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Give Up the Grudge – For Your Heart

Originally published on Tuesday, Feb. 5, 2013
Heart Disease, HEART HEALTH by

heart diseaseSure, it’s harder than it sounds, but in order to protect your heart, you have to learn how to let go of the past. Holding a grudge can cause unnecessary stress which can lead to heart problems, including heart attack and stroke. If you want to improve your heart health, you need to learn how to let go and forgive those who have wronged you in the past.

Grudges and Stress

When someone that you care about hurts you, you may experience a variety of emotions including sadness, anger and confusion among others. When these feelings begin to over-take your life, vengeance and hostility can occur. These negative feelings can be overwhelming and can mask all of the positive aspects of your life. These negative feelings can impact your life in a drastic way.  Your life may be so wrapped up in the past that you can’t enjoy the present. These negative feelings can ultimately lead to stress if not dealt with properly. And stress can have a significant negative impact on your health, including your heart health.

Stress and Heart Problems

Un-managed stress, including the stress that comes from holding onto a grudge, can lead to emotional, psychological and physical problems, including heart problems. These heart problems can include high blood pressure, angina, and irregular heartbeats.

Forgive the Grudge for Heart Health

Forgiveness is an active decision that involves letting go of feelings of resentment and thoughts of revenge.  Forgiveness doesn’t necessarily mean that you forget the act that hurt you, but it allows you to move forward without all of the negative feelings surrounding the past event. Forgiveness allows you to remember the hurtful event without experiencing feelings of resentment of revenge. According to the Mayo Clinic there are many benefits of forgiveness including healthier relationships, improved psychological well-being, decreased stress, anxiety and hostility, lower blood pressure, fewer symptoms of depression and lower levels of substance.

Recent Research on Forgiveness and Heart Health

Dr. Britta Larsen from The University of California, San Diego asked 202 participants to think about a time where a friend had offended them. Half of the participants were asked to remember the event and how it had angered them while the other half were asked to remember the event in a more forgiving way. All of the participants were then distracted for five minutes. After the five minutes distraction period, the participants were asked to remember the event in any way that they wanted to. Blood pressure and heart rate measurements for all of the participants were monitored. The results showed that the angry group of participants had the highest increase in blood pressure when asked to recall the situation. The same effect was seen even after having five minutes of distraction. No differences were seen in heart rate levels.  This research supports the idea that letting go and forgiving those that have wronged you in the past may help to reduce your chance of heart problems by lowering your blood pressure.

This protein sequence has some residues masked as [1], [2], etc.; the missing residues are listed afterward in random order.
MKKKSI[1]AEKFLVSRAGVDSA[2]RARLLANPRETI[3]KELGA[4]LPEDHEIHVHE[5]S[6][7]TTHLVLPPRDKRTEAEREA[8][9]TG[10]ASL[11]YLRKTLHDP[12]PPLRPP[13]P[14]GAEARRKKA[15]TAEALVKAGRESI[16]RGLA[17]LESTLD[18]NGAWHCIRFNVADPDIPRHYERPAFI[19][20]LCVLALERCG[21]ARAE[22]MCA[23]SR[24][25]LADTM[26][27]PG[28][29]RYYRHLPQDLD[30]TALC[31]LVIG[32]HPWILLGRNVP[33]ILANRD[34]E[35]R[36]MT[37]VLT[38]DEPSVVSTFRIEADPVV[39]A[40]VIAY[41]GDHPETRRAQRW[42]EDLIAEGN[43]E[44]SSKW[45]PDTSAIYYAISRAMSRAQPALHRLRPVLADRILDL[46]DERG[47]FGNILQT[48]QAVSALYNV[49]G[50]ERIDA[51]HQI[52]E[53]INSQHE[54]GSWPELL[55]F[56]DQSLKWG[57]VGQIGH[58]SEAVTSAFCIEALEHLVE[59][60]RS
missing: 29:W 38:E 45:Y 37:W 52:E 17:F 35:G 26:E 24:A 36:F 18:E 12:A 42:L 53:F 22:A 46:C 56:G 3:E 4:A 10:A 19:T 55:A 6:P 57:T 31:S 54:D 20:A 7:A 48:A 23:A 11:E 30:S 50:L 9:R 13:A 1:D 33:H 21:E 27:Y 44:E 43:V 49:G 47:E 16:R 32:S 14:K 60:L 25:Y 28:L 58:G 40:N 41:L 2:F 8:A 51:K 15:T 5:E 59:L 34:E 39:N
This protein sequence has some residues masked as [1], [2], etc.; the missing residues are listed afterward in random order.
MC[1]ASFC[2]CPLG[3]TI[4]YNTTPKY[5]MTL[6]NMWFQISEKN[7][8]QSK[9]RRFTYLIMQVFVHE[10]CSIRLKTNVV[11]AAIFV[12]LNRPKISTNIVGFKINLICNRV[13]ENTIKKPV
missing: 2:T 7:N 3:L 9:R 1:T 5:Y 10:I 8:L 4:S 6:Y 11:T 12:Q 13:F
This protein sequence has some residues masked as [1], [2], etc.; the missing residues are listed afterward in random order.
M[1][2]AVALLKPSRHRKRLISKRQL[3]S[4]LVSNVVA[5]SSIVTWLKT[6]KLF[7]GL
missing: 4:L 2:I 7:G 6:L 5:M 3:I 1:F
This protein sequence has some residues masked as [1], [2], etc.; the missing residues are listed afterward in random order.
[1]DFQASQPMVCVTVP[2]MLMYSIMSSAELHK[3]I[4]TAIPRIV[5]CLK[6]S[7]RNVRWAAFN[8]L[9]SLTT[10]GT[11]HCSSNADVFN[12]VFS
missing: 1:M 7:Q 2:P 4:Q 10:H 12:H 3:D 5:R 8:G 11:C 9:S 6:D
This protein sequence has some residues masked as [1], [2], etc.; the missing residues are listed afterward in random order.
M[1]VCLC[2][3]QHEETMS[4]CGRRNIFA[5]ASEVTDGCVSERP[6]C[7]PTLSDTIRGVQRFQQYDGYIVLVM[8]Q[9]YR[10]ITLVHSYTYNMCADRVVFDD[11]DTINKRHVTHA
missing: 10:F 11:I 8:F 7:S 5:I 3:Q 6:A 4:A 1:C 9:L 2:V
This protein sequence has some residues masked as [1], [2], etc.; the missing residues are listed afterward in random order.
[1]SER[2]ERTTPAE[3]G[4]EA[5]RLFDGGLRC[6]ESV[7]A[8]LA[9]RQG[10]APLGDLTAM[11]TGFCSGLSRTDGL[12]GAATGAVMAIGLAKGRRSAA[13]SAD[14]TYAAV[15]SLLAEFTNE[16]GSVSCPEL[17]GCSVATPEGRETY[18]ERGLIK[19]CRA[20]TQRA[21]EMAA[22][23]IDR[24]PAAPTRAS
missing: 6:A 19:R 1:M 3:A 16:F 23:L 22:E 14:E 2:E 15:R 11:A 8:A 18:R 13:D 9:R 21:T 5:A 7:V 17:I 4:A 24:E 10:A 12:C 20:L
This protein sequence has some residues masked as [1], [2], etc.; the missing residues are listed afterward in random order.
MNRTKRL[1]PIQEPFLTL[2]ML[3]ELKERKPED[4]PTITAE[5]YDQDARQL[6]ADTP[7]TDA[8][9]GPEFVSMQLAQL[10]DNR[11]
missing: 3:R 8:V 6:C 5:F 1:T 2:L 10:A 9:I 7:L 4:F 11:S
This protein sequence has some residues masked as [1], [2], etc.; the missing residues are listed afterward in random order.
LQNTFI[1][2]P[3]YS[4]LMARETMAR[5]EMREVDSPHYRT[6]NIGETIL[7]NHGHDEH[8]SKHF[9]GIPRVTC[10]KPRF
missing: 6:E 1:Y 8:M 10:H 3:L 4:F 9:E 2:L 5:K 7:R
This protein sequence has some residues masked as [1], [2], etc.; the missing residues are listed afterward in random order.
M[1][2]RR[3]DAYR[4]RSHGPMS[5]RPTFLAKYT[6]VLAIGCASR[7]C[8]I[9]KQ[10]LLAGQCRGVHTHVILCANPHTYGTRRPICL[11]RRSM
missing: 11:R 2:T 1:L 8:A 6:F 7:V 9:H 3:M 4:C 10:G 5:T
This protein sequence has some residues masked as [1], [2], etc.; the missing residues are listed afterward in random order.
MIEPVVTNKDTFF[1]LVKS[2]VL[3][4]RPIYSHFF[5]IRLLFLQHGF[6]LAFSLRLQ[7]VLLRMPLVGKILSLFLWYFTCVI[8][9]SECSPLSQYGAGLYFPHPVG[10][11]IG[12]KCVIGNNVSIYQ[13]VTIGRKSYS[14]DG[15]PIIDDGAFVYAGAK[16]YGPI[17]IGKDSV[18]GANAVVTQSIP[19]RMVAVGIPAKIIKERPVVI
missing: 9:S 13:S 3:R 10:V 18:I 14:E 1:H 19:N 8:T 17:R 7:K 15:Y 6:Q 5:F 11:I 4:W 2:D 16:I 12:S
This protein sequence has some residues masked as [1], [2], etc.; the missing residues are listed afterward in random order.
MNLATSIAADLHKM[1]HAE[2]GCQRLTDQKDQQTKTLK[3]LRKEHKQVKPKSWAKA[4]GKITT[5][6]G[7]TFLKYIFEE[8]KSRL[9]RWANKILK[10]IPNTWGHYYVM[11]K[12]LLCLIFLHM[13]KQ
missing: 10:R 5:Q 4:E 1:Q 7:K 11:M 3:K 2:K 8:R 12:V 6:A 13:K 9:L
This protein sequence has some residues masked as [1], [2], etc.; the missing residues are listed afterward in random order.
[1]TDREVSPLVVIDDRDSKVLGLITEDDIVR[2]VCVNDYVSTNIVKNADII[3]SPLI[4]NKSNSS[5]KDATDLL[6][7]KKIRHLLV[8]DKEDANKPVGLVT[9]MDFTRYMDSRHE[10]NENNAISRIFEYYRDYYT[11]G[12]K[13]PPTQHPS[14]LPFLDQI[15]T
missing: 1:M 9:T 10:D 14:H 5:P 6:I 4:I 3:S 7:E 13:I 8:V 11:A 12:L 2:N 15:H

RELATED READING:
The Breakthrough Secret That Cleanses Your Arteries and Strengthens Your Heart

Forgiving a person that has wronged you in the past is a challenging process. However, no matter how difficult it may be, this process will be beneficial for your heart health in the long run. The Mayo Clinic breaks the forgiving process into four steps:

  1. Consider the value of forgiveness and the importance of it in your life
  2. Reflect on the hurtful situation
  3. Actively choose to forgive the person who wronged you
  4. Move away from your role as a victim in the situation

Going through this process will allow you to break free from the grudges that you’ve been carrying around and allow you to experience better heart health.

If you want to protect your heart health, forgiving those that have wronged you over the years is a good first step.  Letting your grudges go will help to decrease the stress that you’ve been experiencing and this will help to decrease your risk of heart problems. The forgiving process may be a long and difficult one, but your heart will thank you in the end.





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